The yield on 10-year U.S. Treasuries rose to 4% on Wednesday as traders sold government debt in anticipation of a longer period of higher interest rates.
The rise took the yield to its highest level since November. At the end of last year, yields were trading at levels not seen more than a decade ago.
The yield on the 10-year note rose 7 basis points to 4%, while the yield on the two-year note rose 7 basis points to 4.89%, building on a 16-year high hit. Tuesday.
move in Treasury Markets left the yield curve in its steepest inversion in 42 years. An inverted yield curve, in which yields on short-term bonds are higher than those on longer-term bonds, is often seen as a harbinger of a recession.
Markets were driven by interest rate outlook as the US Federal Reserve increased borrowing costs to fight inflation. Futures markets reported on Wednesday that the Fed’s key interest rate would peak at around 5.5% in September, up from the current range of 4.5-4.75%.
Expectations have changed dramatically over the past month following the release of warmer than expected US economic data. In early February, investors expected rates to peak at just under 5% in the second quarter.
“Everyone is looking at the data and coming to think that inflation is likely to continue and growth could be firm. There is uncertainty about the end of Fed policy,” said Robert Tipp, strategist Chief Investment Officer at PGIM.
“The view has been developing in the markets, with a lot of movement over the past five days,” he said.
Fixed income moves came as US equities fell. The blue-chip S&P 500 index was down 0.4% and the tech-heavy Nasdaq fell 0.5% in New York afternoon after the monthly CEO Index was released. purchase of the Institute for Supply Management.
The index rose to 47.7 in February, below analysts’ forecasts, but the report said optimism for manufacturing activity was on the rise and rebounded from January.
Investor concerns that global central banks would be forced to maintain higher interest rates were heightened by Germany inflation datathe largest economy in the euro zone.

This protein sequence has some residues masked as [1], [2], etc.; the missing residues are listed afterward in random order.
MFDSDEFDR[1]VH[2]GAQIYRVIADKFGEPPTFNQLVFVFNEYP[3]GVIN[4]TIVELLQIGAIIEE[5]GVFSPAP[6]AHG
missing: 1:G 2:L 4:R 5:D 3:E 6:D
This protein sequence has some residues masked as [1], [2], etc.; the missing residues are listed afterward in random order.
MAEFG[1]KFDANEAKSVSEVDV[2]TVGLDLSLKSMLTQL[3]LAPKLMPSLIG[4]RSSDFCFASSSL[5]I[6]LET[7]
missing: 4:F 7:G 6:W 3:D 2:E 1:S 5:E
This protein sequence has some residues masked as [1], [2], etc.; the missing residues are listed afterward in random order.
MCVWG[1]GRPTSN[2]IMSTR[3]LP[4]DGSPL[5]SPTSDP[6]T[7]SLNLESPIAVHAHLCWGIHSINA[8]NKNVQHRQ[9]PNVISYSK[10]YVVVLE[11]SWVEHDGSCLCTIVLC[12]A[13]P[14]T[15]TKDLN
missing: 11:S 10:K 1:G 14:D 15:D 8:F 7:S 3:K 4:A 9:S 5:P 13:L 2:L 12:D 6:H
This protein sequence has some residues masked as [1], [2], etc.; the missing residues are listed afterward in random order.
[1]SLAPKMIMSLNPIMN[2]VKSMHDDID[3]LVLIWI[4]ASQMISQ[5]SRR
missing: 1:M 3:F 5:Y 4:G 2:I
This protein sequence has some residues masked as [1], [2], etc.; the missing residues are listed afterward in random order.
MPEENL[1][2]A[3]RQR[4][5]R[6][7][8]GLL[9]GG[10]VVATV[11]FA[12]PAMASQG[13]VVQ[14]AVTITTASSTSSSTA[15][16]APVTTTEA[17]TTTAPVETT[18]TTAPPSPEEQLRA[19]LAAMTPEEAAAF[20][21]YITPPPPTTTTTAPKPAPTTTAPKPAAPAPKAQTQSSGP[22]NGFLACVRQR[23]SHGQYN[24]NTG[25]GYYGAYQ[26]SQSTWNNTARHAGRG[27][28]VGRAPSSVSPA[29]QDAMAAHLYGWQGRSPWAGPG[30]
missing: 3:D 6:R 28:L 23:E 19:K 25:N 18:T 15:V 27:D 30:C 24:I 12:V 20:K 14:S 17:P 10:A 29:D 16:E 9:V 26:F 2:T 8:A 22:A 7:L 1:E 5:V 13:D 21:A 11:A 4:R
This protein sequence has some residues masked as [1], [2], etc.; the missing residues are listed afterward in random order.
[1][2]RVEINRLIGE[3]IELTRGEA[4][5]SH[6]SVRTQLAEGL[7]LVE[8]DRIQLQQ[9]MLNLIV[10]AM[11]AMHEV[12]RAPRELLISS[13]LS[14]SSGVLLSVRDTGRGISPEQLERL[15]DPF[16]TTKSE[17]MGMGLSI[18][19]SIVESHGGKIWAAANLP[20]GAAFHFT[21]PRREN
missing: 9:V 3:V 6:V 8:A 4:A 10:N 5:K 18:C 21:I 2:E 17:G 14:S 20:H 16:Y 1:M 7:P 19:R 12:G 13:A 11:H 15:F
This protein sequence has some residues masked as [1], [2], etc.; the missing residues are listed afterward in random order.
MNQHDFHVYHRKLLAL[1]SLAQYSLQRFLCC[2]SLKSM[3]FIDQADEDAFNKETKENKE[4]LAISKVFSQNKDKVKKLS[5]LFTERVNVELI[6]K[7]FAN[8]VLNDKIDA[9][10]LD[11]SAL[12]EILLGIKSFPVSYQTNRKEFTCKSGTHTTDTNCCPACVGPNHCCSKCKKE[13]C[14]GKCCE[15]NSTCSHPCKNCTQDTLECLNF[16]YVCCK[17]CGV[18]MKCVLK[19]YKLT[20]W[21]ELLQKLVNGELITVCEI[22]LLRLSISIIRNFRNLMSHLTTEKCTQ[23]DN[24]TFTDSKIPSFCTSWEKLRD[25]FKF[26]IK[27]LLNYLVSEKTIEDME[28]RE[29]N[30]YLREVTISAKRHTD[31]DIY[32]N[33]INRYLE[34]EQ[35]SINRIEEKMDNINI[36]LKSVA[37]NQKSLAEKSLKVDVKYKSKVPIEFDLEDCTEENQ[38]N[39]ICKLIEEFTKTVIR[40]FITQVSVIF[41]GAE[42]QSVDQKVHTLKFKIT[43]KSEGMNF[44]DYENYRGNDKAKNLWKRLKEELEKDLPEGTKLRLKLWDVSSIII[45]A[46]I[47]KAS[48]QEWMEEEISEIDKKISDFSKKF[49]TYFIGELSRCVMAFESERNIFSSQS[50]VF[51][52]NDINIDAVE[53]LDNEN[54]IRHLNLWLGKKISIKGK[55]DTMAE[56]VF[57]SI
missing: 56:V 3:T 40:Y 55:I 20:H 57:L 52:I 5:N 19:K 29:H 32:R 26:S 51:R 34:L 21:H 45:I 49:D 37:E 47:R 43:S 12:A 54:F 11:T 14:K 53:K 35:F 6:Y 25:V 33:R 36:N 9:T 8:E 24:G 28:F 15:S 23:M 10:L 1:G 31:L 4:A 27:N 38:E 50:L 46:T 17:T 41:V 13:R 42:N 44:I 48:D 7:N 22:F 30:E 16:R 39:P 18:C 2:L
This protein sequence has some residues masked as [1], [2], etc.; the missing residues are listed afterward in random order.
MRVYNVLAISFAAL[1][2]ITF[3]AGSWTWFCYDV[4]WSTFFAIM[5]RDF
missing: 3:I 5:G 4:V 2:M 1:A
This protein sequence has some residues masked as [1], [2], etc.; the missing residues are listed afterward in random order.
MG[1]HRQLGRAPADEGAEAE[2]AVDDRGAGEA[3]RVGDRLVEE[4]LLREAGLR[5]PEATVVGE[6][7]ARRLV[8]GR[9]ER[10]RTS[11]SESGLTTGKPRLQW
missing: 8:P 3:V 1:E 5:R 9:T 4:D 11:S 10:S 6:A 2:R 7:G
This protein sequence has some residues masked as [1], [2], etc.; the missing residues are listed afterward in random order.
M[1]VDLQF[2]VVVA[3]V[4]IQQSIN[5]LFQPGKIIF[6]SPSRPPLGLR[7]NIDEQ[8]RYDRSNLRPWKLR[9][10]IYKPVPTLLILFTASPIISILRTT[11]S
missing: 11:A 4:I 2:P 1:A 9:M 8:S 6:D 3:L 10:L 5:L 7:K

German consumer prices rose 9.3% year-on-year in February, against forecasts of 9.1%, echoing similar unexpected increases in Spanish and French data earlier in the week.
German bonds sold off, with the yield on 10-year Bunds hitting 2.73%, its highest level since July 2011.
The European regional Stoxx 600 index closed down 0.8%, the German Dax fell 0.4% and the French Cac 40 fell 0.5%. The FTSE 100 rose 0.5%.
“German inflation impressions have pivoted the narrative from optimistic growth to persistently high inflation,” said Laura Cooper, senior macro-investment strategist at BlackRock’s iShares Emea.
Asian stocks rallied on Wednesday as strong data from China’s manufacturing sector lifted investor sentiment after trading moderated the day before. Hong Kong’s Hang Seng index closed up 4.2% and China’s CSI 300 rose 1.4%.
Figures show that China’s manufacturing sector extended at its fastest pace in more than a decade, in an unequivocal signal that its economy is rebounding after the lifting of the government’s strict zero-Covid policy.
According to China’s National Bureau of Statistics, the official manufacturing purchasing managers’ index was 52.6 last month, up from 50.1 in January and above economists’ expectations of 50.5. . The reading was at its highest level since April 2012.
The dollar fell 0.4% against a basket of six peers, while the euro rose 0.7%. The pound fluctuated after Bank of England Governor Andrew Bailey suggested markets were wrong to believe many more rate hikes would be needed to bring inflation under control.